In 2006 he released a solo CD entitled Many Splendid Things, a jazz fusion collection of uniquely arranged standards. During regular performance I play many styles of music but my aim in producing this CD is to showcase a few of my favorite standard tunes for the enjoyment of the more adult listeners. Frequently performing nightly at the Ritz Carlton, and St. Regis hotel in Osaka Japan, Walter also teaches, and occasionally lectures on human rights and works with juveniles in the Japanese school system.
Walter Clark first began his musical study in Philadelphia at the age of 5. Long before I was old enough to go to school, my earliest influence was Nat King Cole. I'll never forget the sound of his music, and the warm and special experience of watchingThe Nat King Cole Show on T.V.
What was your aim in producing this new CD?
After the success of the last CD, Perfect Love, I wanted to do an all original CD, but there was a huge demand for me to first do an album of standards tunes for the more adult listeners. My aim in producing Many Splendid Things, is to showcase a few of my favorite standard tunes, and give fans more songs, better quality recording, and a great performance. And so far, the album has been very well received in Japan. A lot of folk, after they bought it and listened to it, have come up to congratulate me and praise the album.
What musical instruments were used on this album and how was it recorded?
The basic core is piano bass and vocals, all recorded live and in real time. But there's plenty of flute, sax and guitar as well as some light string orchestration. And Andre Black came over and laid down a couple of smooth trumpet solos.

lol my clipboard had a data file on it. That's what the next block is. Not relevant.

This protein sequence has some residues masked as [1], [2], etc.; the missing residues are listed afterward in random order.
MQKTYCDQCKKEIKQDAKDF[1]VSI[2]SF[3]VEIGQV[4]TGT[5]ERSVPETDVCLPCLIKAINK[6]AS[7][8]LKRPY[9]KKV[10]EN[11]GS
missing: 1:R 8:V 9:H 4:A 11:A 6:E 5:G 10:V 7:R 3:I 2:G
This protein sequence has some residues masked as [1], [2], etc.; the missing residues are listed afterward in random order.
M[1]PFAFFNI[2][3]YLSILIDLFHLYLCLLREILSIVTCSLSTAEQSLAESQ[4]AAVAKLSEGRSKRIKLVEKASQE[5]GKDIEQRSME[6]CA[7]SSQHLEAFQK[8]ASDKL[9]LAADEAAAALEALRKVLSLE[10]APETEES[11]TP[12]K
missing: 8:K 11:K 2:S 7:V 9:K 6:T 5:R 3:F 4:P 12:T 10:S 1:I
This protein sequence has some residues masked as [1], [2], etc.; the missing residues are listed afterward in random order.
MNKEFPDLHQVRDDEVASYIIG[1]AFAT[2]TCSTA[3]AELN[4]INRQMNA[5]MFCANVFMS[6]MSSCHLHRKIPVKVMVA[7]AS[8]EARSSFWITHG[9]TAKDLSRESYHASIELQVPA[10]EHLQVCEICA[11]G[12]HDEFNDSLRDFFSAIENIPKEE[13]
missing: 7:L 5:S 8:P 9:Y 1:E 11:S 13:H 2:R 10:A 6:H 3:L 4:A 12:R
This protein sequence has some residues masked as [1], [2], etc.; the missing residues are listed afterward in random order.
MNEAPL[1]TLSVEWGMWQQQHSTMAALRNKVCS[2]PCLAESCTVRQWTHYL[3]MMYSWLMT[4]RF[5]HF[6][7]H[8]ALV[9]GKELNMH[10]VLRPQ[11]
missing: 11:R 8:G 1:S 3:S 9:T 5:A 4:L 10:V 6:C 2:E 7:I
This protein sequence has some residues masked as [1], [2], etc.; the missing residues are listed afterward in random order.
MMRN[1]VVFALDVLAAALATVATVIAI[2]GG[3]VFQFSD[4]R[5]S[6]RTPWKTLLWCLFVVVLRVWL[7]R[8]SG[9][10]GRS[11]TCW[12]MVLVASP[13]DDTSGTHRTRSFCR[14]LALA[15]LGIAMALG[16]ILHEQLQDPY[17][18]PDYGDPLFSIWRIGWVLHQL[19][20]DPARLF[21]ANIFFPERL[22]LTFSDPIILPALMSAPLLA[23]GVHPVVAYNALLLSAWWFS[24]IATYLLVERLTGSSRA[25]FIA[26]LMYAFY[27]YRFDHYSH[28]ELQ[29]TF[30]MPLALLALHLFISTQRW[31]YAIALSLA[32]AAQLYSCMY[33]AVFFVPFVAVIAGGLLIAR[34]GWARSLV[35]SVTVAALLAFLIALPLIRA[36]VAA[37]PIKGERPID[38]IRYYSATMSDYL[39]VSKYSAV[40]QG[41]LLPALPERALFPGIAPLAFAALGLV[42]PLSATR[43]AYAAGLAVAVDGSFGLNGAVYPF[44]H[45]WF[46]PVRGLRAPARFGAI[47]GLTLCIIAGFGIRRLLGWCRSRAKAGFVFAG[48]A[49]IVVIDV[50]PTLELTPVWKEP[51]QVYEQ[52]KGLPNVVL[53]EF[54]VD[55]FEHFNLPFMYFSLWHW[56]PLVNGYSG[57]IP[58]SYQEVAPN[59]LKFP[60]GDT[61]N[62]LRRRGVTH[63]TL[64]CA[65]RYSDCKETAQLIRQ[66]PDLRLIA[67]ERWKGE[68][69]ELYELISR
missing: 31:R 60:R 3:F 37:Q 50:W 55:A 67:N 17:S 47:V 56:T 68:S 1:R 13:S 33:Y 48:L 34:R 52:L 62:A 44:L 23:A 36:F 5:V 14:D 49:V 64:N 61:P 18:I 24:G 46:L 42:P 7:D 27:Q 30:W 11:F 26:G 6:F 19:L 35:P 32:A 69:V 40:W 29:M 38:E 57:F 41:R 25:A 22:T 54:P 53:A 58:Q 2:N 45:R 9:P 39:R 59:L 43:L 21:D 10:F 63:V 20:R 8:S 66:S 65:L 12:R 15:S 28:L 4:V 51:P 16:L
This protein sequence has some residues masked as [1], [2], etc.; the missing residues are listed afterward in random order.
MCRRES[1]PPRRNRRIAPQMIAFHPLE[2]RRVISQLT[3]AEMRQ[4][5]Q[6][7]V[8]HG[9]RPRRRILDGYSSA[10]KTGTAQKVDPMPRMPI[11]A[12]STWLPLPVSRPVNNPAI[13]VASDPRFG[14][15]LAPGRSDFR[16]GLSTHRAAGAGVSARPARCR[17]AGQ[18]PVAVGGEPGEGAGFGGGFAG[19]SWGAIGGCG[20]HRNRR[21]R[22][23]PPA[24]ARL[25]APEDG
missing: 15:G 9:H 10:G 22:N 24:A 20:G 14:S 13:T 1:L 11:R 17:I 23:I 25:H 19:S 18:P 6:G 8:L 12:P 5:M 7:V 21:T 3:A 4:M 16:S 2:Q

Many Splendid Things, is a jazzy collection of uniquely arranged standards. “During regular performance I play many styles of music but my aim in producing this CD is to showcase a few of my favorite standard tunes for the enjoyment of the more adult listeners. Performing live is definitely my forte, so arranging a CD with so many varied instruments was a challenge, but quite a pleasure. To be perfectly honest with you, I am probably not what one would call a pure jazz player. I'm a lounge player who happens to play a lot of jazz...as well as many other styles. Many Splendid Things is an album of standards, and it was something that my fans were craving at this point in time.
Have you always been solo performer?
Not at all. Its just something I evolved into. Partly the result of me wanting to do things my way. Once I get an idea about how something should be done I don't like to compromise. I just take it for granted that others will either help me do it or leave me alone to do it myself.
Who were some of your other musical influences?
Miles, Monk and the classics as I was growing up. I liked to listen to Motown, The Beatles and pop music. One day I heard Ramsey Lewis' version of 'The IN Crowd,' and decided I wanted to learn to play like that, so I started teaching myself jazz. I met Edgar Brown, who was a DJ at Temple University's jazz radio station. He gave me an album. It was John Coltrane's Favorite Things. Listening to what Coltrane and the piano player were doing on the title cut seemed to open the door to a whole new world for me. Of course the piano player turned out to be McCoy Tyner. In the early 70's when I had all but given up on a musical career John Lennon encouraged me not to quit. He was a big inspiration to me, and even more so after he died. Quincy Jones. was a huge influence. He heard one of my demo tapes and encouraged me to do some international traveling, in order to expand my horizons. And that's how I came to live in Japan.
And what's that like?
My interest in Japan started at a young age. In my pre-teens I studied judo from a Japanese sensei in Philadelphia. Then later in college I took up an interest in Japanese cooking. So when the gig in Japan came up, I jumped at the chance to see the country. The Japanese audiences' level of sophistication, respect and knowledge of jazz here was a big surprise to me. Its peaceful, clean, safe and quiet here, and I love the food.
What is your goal as an entertainer?
Constant improvement. To create music that is healing, in whatever form possible.There's a certain joy that comes when you hit a tune and see the faces of your audience light up with recognition and pleasure. When I give folks that feeling every night, I know I'm doing my job right.